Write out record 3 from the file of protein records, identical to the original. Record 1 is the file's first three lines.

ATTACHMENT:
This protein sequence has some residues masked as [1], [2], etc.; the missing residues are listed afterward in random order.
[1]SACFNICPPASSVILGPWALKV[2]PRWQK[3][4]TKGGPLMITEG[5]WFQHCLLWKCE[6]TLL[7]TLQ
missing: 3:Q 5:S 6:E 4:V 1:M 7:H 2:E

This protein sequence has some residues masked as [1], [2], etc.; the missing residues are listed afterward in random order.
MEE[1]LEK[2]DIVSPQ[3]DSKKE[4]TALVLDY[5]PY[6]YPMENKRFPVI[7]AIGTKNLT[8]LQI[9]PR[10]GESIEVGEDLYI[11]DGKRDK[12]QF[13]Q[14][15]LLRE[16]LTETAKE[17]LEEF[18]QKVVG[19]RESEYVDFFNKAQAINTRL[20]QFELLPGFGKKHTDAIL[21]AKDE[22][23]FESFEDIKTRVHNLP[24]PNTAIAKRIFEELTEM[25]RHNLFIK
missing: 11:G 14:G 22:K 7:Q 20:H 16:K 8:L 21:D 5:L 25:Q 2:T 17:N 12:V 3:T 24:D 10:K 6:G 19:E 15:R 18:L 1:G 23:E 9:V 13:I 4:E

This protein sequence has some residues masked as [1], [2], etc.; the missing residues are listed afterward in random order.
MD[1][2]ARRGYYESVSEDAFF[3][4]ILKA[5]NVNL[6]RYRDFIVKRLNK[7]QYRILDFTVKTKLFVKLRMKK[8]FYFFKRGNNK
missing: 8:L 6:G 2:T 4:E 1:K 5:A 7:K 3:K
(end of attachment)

This protein sequence has some residues masked as [1], [2], etc.; the missing residues are listed afterward in random order.
MD[1][2]ARRGYYESVSEDAFF[3][4]ILKA[5]NVNL[6]RYRDFIVKRLNK[7]QYRILDFTVKTKLFVKLRMKK[8]FYFFKRGNNK
missing: 8:L 6:G 2:T 4:E 1:K 5:A 7:K 3:K